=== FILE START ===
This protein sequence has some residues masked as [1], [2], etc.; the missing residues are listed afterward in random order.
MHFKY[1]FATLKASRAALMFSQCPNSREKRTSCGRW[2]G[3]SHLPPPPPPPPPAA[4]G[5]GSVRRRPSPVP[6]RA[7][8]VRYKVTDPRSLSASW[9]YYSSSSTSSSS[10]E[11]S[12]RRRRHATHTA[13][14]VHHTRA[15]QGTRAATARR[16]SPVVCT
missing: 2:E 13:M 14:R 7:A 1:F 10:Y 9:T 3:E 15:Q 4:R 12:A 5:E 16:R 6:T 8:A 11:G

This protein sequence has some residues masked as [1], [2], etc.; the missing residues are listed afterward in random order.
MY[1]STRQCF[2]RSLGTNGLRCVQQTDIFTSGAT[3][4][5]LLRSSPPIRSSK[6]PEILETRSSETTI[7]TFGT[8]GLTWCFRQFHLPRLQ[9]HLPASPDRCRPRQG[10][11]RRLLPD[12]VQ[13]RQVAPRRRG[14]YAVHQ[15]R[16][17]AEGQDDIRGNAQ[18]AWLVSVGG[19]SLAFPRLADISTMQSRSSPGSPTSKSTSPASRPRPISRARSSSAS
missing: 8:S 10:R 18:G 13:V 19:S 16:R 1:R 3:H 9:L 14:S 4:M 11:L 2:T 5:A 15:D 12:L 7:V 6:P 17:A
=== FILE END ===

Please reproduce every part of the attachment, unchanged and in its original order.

This protein sequence has some residues masked as [1], [2], etc.; the missing residues are listed afterward in random order.
MHFKY[1]FATLKASRAALMFSQCPNSREKRTSCGRW[2]G[3]SHLPPPPPPPPPAA[4]G[5]GSVRRRPSPVP[6]RA[7][8]VRYKVTDPRSLSASW[9]YYSSSSTSSSS[10]E[11]S[12]RRRRHATHTA[13][14]VHHTRA[15]QGTRAATARR[16]SPVVCT
missing: 2:E 13:M 14:R 7:A 1:F 10:Y 9:T 3:E 15:Q 4:R 12:A 5:E 16:R 6:T 8:A 11:G

This protein sequence has some residues masked as [1], [2], etc.; the missing residues are listed afterward in random order.
MY[1]STRQCF[2]RSLGTNGLRCVQQTDIFTSGAT[3][4][5]LLRSSPPIRSSK[6]PEILETRSSETTI[7]TFGT[8]GLTWCFRQFHLPRLQ[9]HLPASPDRCRPRQG[10][11]RRLLPD[12]VQ[13]RQVAPRRRG[14]YAVHQ[15]R[16][17]AEGQDDIRGNAQ[18]AWLVSVGG[19]SLAFPRLADISTMQSRSSPGSPTSKSTSPASRPRPISRARSSSAS
missing: 8:S 10:R 18:G 13:V 19:S 16:R 1:R 3:H 9:L 14:S 4:M 11:L 2:T 5:A 15:D 12:L 7:V 6:P 17:A